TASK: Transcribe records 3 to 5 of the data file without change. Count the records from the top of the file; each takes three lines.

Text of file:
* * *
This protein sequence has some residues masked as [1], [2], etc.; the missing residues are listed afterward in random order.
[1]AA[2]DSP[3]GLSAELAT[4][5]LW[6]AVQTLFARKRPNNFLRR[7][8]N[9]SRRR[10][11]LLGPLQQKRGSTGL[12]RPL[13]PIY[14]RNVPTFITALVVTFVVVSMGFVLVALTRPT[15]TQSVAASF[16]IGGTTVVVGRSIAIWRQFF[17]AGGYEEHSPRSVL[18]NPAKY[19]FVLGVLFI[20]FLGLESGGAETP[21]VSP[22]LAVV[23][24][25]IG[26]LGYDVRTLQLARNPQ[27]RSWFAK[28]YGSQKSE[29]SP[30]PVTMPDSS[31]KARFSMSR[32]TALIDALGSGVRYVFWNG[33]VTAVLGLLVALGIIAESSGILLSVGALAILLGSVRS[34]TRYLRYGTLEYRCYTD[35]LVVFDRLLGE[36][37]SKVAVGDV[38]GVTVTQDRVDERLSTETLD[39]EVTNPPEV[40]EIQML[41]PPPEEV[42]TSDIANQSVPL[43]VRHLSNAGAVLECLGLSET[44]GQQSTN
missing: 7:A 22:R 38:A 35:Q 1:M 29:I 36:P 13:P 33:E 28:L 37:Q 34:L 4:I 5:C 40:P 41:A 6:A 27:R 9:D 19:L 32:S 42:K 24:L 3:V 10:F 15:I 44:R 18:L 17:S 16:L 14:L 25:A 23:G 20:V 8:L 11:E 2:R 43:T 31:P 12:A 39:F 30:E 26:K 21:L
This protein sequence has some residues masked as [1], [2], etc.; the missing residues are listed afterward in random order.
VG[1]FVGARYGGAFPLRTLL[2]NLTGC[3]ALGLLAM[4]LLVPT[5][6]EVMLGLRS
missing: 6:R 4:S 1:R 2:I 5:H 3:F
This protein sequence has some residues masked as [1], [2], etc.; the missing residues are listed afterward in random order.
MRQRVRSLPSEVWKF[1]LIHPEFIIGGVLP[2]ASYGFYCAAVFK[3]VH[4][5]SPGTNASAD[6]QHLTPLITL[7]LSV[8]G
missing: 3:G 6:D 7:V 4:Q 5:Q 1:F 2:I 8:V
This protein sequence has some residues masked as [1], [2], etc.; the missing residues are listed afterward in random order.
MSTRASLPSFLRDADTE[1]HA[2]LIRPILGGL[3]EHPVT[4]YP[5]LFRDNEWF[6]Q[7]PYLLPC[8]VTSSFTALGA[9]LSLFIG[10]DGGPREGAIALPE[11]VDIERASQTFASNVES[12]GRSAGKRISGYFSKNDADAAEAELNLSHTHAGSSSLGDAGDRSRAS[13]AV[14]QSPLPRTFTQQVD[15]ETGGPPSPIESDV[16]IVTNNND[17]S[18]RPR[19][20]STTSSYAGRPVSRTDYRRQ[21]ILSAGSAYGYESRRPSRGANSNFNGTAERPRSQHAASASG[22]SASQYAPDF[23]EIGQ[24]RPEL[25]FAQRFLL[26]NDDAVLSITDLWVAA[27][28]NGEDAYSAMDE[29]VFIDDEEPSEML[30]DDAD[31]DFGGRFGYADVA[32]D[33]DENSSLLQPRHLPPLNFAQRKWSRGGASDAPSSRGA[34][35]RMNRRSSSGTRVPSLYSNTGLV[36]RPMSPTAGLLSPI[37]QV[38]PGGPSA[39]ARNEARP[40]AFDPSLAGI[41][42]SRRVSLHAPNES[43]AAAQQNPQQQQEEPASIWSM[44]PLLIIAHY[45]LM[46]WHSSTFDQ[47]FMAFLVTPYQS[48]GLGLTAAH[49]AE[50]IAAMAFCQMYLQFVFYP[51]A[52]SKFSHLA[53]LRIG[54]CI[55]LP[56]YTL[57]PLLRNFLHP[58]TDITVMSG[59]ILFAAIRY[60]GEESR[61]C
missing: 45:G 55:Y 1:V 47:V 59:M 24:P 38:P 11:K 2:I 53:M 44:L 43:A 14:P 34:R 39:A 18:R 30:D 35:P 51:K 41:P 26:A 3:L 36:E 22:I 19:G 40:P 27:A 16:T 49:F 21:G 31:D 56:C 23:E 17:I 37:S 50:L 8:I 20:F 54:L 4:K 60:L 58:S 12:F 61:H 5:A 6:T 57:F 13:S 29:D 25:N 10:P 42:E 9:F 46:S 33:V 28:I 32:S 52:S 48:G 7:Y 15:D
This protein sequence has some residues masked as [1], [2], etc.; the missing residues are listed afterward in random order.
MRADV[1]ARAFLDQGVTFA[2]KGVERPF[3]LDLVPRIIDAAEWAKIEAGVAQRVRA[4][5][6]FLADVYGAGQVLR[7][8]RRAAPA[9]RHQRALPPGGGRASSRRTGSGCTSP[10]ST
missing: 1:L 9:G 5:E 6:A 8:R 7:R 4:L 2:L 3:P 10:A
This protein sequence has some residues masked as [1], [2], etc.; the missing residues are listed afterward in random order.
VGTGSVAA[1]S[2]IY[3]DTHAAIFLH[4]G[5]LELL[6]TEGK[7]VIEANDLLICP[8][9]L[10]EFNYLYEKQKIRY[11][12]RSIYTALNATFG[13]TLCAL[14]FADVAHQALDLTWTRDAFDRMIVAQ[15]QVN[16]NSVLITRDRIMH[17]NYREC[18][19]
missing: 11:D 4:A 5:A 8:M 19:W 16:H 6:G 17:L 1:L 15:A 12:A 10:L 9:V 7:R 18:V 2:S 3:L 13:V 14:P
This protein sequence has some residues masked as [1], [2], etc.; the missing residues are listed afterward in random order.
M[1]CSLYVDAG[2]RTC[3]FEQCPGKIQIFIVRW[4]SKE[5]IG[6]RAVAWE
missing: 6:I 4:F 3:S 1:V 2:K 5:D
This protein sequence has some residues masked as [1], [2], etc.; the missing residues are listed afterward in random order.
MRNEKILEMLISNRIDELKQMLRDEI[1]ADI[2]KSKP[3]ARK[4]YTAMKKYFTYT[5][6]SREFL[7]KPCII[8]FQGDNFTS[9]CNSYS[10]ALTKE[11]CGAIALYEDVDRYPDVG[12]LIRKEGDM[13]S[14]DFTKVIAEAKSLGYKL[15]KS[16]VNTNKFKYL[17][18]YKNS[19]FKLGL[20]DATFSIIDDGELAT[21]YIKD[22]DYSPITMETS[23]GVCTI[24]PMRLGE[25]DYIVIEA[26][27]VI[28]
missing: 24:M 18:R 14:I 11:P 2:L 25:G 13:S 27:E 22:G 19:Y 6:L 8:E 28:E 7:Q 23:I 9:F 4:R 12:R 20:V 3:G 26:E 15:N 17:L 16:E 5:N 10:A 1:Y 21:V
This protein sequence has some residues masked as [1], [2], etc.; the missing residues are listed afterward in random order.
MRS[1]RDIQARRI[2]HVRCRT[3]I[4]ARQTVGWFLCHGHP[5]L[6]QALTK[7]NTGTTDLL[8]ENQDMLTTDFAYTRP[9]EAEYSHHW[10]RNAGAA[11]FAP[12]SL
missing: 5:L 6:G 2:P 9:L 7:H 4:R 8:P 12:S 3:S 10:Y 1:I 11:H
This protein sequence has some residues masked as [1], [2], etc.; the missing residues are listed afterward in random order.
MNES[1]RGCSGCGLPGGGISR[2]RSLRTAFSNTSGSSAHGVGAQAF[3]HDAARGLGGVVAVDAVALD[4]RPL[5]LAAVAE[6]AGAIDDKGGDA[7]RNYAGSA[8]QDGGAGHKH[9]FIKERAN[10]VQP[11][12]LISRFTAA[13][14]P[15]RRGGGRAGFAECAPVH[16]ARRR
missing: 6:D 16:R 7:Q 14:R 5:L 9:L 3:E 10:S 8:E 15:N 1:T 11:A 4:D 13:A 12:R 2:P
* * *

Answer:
This protein sequence has some residues masked as [1], [2], etc.; the missing residues are listed afterward in random order.
MRQRVRSLPSEVWKF[1]LIHPEFIIGGVLP[2]ASYGFYCAAVFK[3]VH[4][5]SPGTNASAD[6]QHLTPLITL[7]LSV[8]G
missing: 3:G 6:D 7:V 4:Q 5:Q 1:F 2:I 8:V
This protein sequence has some residues masked as [1], [2], etc.; the missing residues are listed afterward in random order.
MSTRASLPSFLRDADTE[1]HA[2]LIRPILGGL[3]EHPVT[4]YP[5]LFRDNEWF[6]Q[7]PYLLPC[8]VTSSFTALGA[9]LSLFIG[10]DGGPREGAIALPE[11]VDIERASQTFASNVES[12]GRSAGKRISGYFSKNDADAAEAELNLSHTHAGSSSLGDAGDRSRAS[13]AV[14]QSPLPRTFTQQVD[15]ETGGPPSPIESDV[16]IVTNNND[17]S[18]RPR[19][20]STTSSYAGRPVSRTDYRRQ[21]ILSAGSAYGYESRRPSRGANSNFNGTAERPRSQHAASASG[22]SASQYAPDF[23]EIGQ[24]RPEL[25]FAQRFLL[26]NDDAVLSITDLWVAA[27][28]NGEDAYSAMDE[29]VFIDDEEPSEML[30]DDAD[31]DFGGRFGYADVA[32]D[33]DENSSLLQPRHLPPLNFAQRKWSRGGASDAPSSRGA[34][35]RMNRRSSSGTRVPSLYSNTGLV[36]RPMSPTAGLLSPI[37]QV[38]PGGPSA[39]ARNEARP[40]AFDPSLAGI[41][42]SRRVSLHAPNES[43]AAAQQNPQQQQEEPASIWSM[44]PLLIIAHY[45]LM[46]WHSSTFDQ[47]FMAFLVTPYQS[48]GLGLTAAH[49]AE[50]IAAMAFCQMYLQFVFYP[51]A[52]SKFSHLA[53]LRIG[54]CI[55]LP[56]YTL[57]PLLRNFLHP[58]TDITVMSG[59]ILFAAIRY[60]GEESR[61]C
missing: 45:G 55:Y 1:V 47:V 59:M 24:P 38:P 11:K 2:I 53:M 44:L 43:A 14:P 34:R 39:A 18:R 30:D 35:P 51:K 41:P 26:A 3:L 36:E 22:I 19:G 40:P 27:A 16:T 49:F 21:G 31:D 56:C 23:E 17:I 37:S 50:L 8:I 20:F 54:L 4:K 60:L 58:S 12:F 61:H 5:A 6:T 57:F 13:S 29:D 25:N 10:P 42:E 9:F 46:S 33:V 28:I 32:S 52:S 48:G 7:Y 15:D
This protein sequence has some residues masked as [1], [2], etc.; the missing residues are listed afterward in random order.
MRADV[1]ARAFLDQGVTFA[2]KGVERPF[3]LDLVPRIIDAAEWAKIEAGVAQRVRA[4][5][6]FLADVYGAGQVLR[7][8]RRAAPA[9]RHQRALPPGGGRASSRRTGSGCTSP[10]ST
missing: 1:L 9:G 5:E 6:A 8:R 7:R 4:L 2:L 3:P 10:A